Trustees for the San Juan Unified School District voted Tuesday night to move students from the physically neglected Sylvan Middle School to the adjacent Citrus Heights Elementary in fall 2016.
Trustee Greg Paulo, calling the Sylvan campus “grossly substandard,” said there are too many other school-improvement needs throughout the district to warrant spending up to $44 million on rebuilding the aging school.
“This would be a real easy decision if this was the Citrus Heights Unified School District,” Paulo said. “But it’s the San Juan Unified School District, made up of about seven different communities.”
Board President Lucinda Luttgen agreed: “The board is elected by the whole district,” she said. Just to repair the campus, she said, would cost about $30 million, “and we still would have an old school.”
Opponents for months have objected to the elimination of a campus that has operated for so many decades, and they voiced uncertainty over the fate of popular autism programs at Citrus Heights Elementary.
The board voted 4-0, with trustee Larry Masuoka absent, to remove students from the middle school and, instead, use the best buildings at Sylvan for district programs and services. Superintendent Kent Kern, who recommended the changes, said Sylvan “has been neglected for some period of time.”
The decision also means Citrus Heights Elementary students will attend a consolidated K-5 campus with Carriage Drive Elementary students starting in fall 2015. The autism programs will be moved to other campuses, but their existing staffing will move with the students, keeping the programs intact.
Vacating Citrus Heights Elementary will enable the district next year to modernize that campus and transform it for middle-school use at a cost of $18.3 million.
The upgrades are to include four science labs, a music room, innovation lab, art room, locker rooms and restrooms. Workers will transform kindergarten classrooms into a media center and will add outdoor shade structures for eating spaces. The district also plans specialty equipment for lab spaces.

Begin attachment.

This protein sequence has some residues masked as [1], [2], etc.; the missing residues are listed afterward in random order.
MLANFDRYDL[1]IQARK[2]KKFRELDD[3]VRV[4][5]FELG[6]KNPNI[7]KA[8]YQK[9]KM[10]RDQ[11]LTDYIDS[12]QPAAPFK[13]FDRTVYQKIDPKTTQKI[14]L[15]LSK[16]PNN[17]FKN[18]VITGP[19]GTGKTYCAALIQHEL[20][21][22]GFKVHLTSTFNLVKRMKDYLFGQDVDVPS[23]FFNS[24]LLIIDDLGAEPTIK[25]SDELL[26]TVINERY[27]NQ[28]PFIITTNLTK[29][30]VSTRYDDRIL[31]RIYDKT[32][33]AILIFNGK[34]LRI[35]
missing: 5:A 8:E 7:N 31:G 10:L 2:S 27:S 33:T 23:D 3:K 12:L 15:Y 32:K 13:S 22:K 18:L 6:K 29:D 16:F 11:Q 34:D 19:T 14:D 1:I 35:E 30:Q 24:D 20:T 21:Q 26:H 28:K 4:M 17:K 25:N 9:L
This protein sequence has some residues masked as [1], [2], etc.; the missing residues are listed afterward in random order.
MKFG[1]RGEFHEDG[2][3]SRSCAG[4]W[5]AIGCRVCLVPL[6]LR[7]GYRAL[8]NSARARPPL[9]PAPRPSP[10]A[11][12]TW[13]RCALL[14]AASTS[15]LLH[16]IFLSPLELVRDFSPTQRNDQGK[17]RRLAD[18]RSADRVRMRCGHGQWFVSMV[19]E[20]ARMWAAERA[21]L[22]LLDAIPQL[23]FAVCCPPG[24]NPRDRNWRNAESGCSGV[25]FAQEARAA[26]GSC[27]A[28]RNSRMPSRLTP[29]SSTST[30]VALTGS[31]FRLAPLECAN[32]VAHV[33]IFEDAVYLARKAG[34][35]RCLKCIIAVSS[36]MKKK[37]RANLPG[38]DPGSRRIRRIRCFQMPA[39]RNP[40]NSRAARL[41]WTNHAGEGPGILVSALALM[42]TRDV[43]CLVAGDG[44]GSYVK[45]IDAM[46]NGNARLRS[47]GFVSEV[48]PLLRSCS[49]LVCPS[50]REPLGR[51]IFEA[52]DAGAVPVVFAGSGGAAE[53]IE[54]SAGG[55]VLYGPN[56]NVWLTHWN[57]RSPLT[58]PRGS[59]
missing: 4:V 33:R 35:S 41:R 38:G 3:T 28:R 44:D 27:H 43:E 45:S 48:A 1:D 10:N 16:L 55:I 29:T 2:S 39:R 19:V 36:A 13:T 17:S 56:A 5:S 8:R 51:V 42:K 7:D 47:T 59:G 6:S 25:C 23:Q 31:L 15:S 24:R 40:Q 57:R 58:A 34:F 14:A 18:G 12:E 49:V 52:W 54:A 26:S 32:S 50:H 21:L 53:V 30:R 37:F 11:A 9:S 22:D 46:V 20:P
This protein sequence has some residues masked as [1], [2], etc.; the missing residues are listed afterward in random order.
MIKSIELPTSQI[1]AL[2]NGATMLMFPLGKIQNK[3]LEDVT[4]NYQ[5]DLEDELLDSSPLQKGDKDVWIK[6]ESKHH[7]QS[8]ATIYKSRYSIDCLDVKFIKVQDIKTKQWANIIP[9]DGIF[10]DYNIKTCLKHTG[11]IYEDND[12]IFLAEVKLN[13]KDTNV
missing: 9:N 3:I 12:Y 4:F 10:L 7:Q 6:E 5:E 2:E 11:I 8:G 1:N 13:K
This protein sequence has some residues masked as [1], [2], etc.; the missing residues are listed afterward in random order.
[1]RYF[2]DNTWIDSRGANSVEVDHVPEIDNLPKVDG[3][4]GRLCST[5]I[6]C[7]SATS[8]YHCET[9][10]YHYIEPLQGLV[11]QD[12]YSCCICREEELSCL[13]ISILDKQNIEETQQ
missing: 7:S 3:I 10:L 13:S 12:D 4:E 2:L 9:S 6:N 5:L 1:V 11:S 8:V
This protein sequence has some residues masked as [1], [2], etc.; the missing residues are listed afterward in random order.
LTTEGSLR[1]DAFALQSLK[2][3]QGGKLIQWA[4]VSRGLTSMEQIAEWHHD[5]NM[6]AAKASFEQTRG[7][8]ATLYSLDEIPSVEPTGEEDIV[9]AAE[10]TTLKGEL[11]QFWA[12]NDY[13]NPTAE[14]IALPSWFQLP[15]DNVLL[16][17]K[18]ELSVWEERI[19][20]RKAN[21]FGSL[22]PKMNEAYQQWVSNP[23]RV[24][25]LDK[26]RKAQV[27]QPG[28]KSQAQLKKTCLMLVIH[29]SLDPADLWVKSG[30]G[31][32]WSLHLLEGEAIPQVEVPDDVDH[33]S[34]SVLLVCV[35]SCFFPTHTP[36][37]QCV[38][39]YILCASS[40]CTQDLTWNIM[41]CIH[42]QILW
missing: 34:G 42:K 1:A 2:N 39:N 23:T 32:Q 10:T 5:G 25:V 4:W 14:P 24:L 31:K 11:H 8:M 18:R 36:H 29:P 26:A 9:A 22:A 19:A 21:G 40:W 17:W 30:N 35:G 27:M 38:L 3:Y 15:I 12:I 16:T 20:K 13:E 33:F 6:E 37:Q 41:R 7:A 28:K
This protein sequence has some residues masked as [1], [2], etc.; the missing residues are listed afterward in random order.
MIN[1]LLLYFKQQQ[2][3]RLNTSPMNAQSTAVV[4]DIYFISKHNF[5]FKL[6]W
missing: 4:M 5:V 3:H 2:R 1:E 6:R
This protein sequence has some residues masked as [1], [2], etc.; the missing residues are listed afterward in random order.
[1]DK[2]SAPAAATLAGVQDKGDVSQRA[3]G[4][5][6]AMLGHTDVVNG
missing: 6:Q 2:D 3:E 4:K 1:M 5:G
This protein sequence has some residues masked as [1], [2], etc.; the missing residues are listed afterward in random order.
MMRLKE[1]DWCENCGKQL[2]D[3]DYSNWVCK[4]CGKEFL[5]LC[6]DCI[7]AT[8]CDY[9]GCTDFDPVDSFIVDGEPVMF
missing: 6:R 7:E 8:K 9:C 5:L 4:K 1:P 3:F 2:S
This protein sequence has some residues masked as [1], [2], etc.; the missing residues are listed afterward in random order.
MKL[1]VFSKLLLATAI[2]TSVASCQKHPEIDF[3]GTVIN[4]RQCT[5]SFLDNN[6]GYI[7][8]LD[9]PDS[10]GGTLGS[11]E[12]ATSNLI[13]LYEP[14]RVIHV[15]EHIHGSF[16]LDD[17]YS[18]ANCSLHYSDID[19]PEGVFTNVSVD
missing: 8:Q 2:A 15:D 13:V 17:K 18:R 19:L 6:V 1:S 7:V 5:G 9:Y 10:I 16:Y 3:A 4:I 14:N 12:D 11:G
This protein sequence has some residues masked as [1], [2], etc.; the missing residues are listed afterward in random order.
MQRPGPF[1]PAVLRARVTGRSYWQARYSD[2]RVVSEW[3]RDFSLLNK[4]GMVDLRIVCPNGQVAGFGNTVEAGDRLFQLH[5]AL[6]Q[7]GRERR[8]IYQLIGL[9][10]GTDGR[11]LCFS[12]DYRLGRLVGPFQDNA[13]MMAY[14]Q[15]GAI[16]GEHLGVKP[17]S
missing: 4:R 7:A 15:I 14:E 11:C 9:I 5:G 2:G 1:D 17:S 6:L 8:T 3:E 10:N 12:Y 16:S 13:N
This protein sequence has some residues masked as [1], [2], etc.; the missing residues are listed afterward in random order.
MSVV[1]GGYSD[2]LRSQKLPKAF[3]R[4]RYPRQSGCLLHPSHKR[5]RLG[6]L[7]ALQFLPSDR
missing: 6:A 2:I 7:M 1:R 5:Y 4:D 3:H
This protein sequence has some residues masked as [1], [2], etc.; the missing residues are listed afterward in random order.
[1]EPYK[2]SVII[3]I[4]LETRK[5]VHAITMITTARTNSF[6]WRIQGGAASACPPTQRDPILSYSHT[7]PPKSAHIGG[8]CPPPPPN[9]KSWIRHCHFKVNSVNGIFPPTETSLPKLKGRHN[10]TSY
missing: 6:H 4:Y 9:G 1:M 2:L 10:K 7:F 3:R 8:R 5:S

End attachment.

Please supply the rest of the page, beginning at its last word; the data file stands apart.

Julia Neuhauser, a parent, community member and preschool teacher at Citrus Heights Elementary, objected.
“We are not looking at the educational outcome,” Neuhauser said. “We are talking about money. Our students are being shortchanged.”
But Jenifer Cox, a teacher at Sylvan, said the process needs to move forward.
“I believe there will never be a solution that will please everyone now,” she said.
District consultants in 2013 started analyzing schools in the district and identified more than $2.4 billion in needed repairs. The consultants, the DLR Group, ranked the 76-year-old Sylvan as being in the worst condition of any school.
Sylvan has been one of the most active school sites for injury claims, does not meet Americans with Disability Act requirements, and would cost at least $44 million to rebuild, according to district officials.
The old Sylvan School was built by a local farmer in 1862 at the northwest corner of Auburn Boulevard and Sylvan Road, site of the existing middle school. It was one of Sacramento County’s earliest rural schools, according to a city of Citrus Heights online history. In 1927, when it was deemed too small to serve as a grammar school, it was moved to its current site at 6921 Sylvan Road to serve as an occasional community clubhouse.
Call The Bee’s Loretta Kalb, (916) 321-1073. Follow her on Twitter @LorettaSacBee.